Wednesday, July 25, 2012

Not Funny: Selective Controversy

There's some interesting criticism over cartoons that have appeared within the context of the Aurora tragedy. One in particular is this Broom Hilda strip by creator Russell Myers:

Art by Russell Myers/dist. by Tribune Media Services
   What's maybe just as tasteless is the faux outrage over the content of such work, as people just can't seem to help themselves from picking at the scab: it is a perfect example of the fetishistic media cycle that will obsess over the horror by simultaneously promoting it. Though it's an absolute given that it wasn't the motive behind drawing this strip (as it was done weeks in advance), Myers will now doubtlessly get more exposure for his feature than he's received for years, courtesy of the finger-pointers. It's like the simultaneous revulsion and fascination that will fuel the star-power draw of the killer in the news-cycle, giving him notoriety and attention instead of the plight of the victims. Case in point: aside from the couple websites that waved the flag over how tasteless or inappropriate this strip was, they are conspicuously the only ones who noticed, and in a self-serving way are more responsible for bringing it to the attention of the public than had it sunk without a ripple. Yet another reason to not use corporate syndicates.
    At the very least it should have run as an editorial, as it (accidentally) nails a cultural hypocrisy far better than the majority of other predictable syndicated panels drawn in relation to the Aurora tragedy. It falls into place alongside other artforms that get blamed for creating the societal conditions that glorify and profit from violence - read Boing Boing's resurrected essay by Marilyn Manson re: Columbine for a prescient perspective on such causal connections. But like any pearl-clutching over cartoons like the Broom Hilda above, or others, there is a telling tightrope of double-standards. Witness the scramble by DC Comics to stem another self-inflicted oopsie by delaying the release of the new issue of Batman that will undoubtedly offend the public's newly awakened sensibilities. And in the meantime, the American Psycho visits victims in the hospital.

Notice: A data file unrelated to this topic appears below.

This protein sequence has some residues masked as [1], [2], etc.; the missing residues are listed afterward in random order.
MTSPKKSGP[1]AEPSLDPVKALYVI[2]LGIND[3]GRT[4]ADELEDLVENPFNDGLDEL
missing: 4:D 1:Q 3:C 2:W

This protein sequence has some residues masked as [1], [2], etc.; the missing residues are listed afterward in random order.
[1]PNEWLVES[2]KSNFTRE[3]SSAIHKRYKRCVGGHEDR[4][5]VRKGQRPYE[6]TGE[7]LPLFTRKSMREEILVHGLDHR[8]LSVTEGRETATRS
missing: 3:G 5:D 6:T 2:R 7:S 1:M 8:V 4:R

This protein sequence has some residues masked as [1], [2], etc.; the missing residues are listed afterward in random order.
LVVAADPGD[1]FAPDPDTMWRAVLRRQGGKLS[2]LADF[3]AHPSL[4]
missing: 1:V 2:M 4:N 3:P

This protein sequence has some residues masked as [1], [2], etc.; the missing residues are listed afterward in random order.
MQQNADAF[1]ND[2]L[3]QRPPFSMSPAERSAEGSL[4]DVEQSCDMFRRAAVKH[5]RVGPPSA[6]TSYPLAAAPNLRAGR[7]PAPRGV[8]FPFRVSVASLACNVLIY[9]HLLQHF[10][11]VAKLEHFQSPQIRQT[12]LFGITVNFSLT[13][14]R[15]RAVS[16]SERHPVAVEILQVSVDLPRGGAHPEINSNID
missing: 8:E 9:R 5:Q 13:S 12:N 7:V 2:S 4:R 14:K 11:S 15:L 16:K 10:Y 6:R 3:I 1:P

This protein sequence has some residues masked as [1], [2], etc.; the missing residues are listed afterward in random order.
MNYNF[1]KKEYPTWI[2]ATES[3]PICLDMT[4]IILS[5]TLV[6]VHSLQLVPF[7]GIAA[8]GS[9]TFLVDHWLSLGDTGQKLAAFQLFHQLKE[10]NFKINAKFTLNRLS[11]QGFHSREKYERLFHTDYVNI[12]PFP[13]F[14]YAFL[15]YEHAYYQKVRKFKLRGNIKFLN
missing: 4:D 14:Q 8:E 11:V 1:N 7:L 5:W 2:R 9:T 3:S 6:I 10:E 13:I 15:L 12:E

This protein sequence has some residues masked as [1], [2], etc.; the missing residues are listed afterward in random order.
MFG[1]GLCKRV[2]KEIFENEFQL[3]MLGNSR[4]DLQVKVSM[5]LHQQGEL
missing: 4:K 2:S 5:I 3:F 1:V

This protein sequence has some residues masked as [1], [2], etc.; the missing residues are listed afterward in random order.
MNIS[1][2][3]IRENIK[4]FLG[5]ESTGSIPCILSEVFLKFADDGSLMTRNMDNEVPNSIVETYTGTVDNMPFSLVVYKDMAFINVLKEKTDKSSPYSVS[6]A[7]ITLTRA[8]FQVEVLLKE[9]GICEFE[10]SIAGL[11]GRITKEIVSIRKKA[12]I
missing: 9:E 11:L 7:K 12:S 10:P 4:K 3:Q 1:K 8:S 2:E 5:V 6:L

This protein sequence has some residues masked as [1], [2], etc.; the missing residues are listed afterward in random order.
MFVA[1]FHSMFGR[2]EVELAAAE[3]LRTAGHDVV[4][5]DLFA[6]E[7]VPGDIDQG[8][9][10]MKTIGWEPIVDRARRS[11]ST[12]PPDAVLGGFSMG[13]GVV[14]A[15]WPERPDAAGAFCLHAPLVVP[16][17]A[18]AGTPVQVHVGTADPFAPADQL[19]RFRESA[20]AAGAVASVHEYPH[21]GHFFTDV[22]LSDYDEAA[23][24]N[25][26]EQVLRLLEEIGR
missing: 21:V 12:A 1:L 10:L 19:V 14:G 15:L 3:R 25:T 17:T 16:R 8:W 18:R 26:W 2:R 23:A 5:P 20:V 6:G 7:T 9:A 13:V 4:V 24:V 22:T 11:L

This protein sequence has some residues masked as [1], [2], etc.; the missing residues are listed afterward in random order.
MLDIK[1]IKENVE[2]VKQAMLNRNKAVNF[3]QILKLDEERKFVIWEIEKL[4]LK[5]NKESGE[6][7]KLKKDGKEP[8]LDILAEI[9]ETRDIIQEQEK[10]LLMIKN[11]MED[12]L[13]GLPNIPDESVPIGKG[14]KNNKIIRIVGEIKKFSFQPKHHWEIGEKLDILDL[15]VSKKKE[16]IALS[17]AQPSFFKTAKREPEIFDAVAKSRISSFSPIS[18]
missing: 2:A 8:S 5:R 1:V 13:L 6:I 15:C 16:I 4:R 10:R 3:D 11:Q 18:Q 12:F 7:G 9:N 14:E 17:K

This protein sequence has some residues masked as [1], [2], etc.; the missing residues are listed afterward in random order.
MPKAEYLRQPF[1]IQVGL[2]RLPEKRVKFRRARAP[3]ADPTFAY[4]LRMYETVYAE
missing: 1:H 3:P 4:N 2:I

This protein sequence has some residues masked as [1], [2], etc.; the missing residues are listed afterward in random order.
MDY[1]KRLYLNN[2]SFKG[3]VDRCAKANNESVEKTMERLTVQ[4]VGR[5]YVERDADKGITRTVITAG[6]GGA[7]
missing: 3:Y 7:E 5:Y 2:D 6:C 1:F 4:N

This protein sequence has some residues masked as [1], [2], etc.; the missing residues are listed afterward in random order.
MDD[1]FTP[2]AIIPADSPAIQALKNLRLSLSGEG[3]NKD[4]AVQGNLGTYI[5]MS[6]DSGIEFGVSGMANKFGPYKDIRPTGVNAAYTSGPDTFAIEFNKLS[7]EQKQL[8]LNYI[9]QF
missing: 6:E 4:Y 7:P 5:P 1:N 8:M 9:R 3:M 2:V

The Daily Cartoonist calls this cartoon "
ill timed" - but there is no better time than ASAP to examine underlying issues, before this, or any tragedy, ultimately fades from the public's unconsciousness (see The Onion's spot-on analysis). Jon Stewart astutely points out this paradox: that there's a longer waiting period on discussing gun control measures than there is for buying them. But then this is a society where the formerly reviled "Cop Killer" Ice-T is now respected by right-wingers as a staunch defender of gun rights, opportunistic scum like Rick Warren and the American Family Association capitalize on the tragedy to advance their twisted religious agendas, and puppet politicians line up to score rhetorical points:
“Even as we learn how this happened, we may never understand what leads anyone to terrorize fellow human beings. Such violence, such evil is senseless and beyond reason.” - President Obama 
   That from the leader of an administration who shamelessly participates and perpetuates daily horrors on a global scale. Perhaps instead of meaningless, conciliatory gestures like temporarily suspending campaign ads, maybe ending the goddamned wars would be better. As with over the Broom Hilda strip, instead of issuing empty platitudes, a more lasting and genuine change could be effected by exploring and discussing the potential reasons behind these tragedies (more insight and links here).

*Update: Two additional readings on the topic of the Second Amendment worth reading: 

To Keep and Bear Arms” by Garry Wills (1995 New York Review of Books)
Battleground America: One nation, under the gun” by Jill Lepore (2012 The New Yorker)

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